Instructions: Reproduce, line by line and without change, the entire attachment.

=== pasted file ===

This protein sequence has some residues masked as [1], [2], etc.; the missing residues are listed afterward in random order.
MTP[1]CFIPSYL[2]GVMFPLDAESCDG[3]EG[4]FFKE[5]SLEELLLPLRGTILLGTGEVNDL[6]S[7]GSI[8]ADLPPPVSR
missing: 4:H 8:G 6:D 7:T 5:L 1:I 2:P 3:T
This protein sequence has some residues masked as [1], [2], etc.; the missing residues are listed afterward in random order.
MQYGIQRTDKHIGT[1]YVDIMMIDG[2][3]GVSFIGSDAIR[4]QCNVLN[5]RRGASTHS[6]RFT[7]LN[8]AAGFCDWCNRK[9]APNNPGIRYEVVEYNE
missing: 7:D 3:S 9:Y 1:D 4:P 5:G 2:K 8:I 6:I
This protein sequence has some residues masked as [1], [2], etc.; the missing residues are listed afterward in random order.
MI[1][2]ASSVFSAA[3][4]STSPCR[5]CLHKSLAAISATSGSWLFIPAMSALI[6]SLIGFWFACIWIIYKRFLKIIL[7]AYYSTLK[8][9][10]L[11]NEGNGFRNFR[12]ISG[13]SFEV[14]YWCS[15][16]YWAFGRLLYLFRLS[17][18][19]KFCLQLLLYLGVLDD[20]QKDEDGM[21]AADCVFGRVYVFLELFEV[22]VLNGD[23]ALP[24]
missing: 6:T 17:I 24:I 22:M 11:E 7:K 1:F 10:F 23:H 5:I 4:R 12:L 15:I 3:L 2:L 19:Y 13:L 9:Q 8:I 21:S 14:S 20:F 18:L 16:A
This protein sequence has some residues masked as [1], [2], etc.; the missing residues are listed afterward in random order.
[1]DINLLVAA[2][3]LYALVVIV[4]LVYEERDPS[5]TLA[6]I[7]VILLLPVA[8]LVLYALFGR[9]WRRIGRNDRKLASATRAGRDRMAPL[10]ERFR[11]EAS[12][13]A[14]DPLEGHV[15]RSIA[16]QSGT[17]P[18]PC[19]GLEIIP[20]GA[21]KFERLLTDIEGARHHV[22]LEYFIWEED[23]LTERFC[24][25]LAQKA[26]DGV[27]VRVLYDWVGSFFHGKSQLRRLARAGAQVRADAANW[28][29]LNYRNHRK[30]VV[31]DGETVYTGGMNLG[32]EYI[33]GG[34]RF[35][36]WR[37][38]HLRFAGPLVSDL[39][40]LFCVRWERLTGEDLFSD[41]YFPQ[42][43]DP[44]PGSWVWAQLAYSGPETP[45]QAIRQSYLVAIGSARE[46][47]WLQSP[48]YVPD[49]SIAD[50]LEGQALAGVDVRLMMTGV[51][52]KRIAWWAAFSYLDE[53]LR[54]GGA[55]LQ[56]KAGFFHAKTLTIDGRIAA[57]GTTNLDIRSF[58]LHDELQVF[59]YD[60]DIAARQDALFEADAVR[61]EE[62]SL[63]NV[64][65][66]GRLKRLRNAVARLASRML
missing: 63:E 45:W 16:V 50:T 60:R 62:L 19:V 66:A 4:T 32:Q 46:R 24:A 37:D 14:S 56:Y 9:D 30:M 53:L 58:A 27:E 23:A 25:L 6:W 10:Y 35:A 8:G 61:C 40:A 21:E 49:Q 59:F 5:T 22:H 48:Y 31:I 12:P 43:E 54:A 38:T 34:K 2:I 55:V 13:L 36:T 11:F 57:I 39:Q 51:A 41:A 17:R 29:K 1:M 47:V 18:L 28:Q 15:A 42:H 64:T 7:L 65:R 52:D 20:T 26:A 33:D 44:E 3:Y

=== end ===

This protein sequence has some residues masked as [1], [2], etc.; the missing residues are listed afterward in random order.
MTP[1]CFIPSYL[2]GVMFPLDAESCDG[3]EG[4]FFKE[5]SLEELLLPLRGTILLGTGEVNDL[6]S[7]GSI[8]ADLPPPVSR
missing: 4:H 8:G 6:D 7:T 5:L 1:I 2:P 3:T
This protein sequence has some residues masked as [1], [2], etc.; the missing residues are listed afterward in random order.
MQYGIQRTDKHIGT[1]YVDIMMIDG[2][3]GVSFIGSDAIR[4]QCNVLN[5]RRGASTHS[6]RFT[7]LN[8]AAGFCDWCNRK[9]APNNPGIRYEVVEYNE
missing: 7:D 3:S 9:Y 1:D 4:P 5:G 2:K 8:I 6:I
This protein sequence has some residues masked as [1], [2], etc.; the missing residues are listed afterward in random order.
MI[1][2]ASSVFSAA[3][4]STSPCR[5]CLHKSLAAISATSGSWLFIPAMSALI[6]SLIGFWFACIWIIYKRFLKIIL[7]AYYSTLK[8][9][10]L[11]NEGNGFRNFR[12]ISG[13]SFEV[14]YWCS[15][16]YWAFGRLLYLFRLS[17][18][19]KFCLQLLLYLGVLDD[20]QKDEDGM[21]AADCVFGRVYVFLELFEV[22]VLNGD[23]ALP[24]
missing: 6:T 17:I 24:I 22:M 11:E 7:K 1:F 10:F 23:H 5:I 4:R 12:L 15:I 3:L 2:L 19:Y 13:L 9:Q 8:I 21:S 14:S 20:F 18:L 16:A
This protein sequence has some residues masked as [1], [2], etc.; the missing residues are listed afterward in random order.
[1]DINLLVAA[2][3]LYALVVIV[4]LVYEERDPS[5]TLA[6]I[7]VILLLPVA[8]LVLYALFGR[9]WRRIGRNDRKLASATRAGRDRMAPL[10]ERFR[11]EAS[12][13]A[14]DPLEGHV[15]RSIA[16]QSGT[17]P[18]PC[19]GLEIIP[20]GA[21]KFERLLTDIEGARHHV[22]LEYFIWEED[23]LTERFC[24][25]LAQKA[26]DGV[27]VRVLYDWVGSFFHGKSQLRRLARAGAQVRADAANW[28][29]LNYRNHRK[30]VV[31]DGETVYTGGMNLG[32]EYI[33]GG[34]RF[35][36]WR[37][38]HLRFAGPLVSDL[39][40]LFCVRWERLTGEDLFSD[41]YFPQ[42][43]DP[44]PGSWVWAQLAYSGPETP[45]QAIRQSYLVAIGSARE[46][47]WLQSP[48]YVPD[49]SIAD[50]LEGQALAGVDVRLMMTGV[51][52]KRIAWWAAFSYLDE[53]LR[54]GGA[55]LQ[56]KAGFFHAKTLTIDGRIAA[57]GTTNLDIRSF[58]LHDELQVF[59]YD[60]DIAARQDALFEADAVR[61]EE[62]SL[63]NV[64][65][66]GRLKRLRNAVARLASRML
missing: 63:E 45:W 16:V 50:T 60:R 62:L 19:V 66:A 4:T 32:Q 46:R 24:A 37:D 14:S 56:Y 9:D 30:M 53:L 58:A 27:E 23:A 25:L 6:W 10:Y 35:A 8:G 61:C 40:A 21:E 49:Q 59:F 5:T 22:H 48:Y 31:I 12:P 43:E 54:A 38:T 34:K 2:I 55:V 13:L 36:T 11:F 57:I 39:Q 51:A 41:A 17:R 29:K 1:M 47:V 18:L 28:Q 15:A 42:H 64:T 7:L 65:R 52:D 20:T 26:A 33:D 44:E 3:Y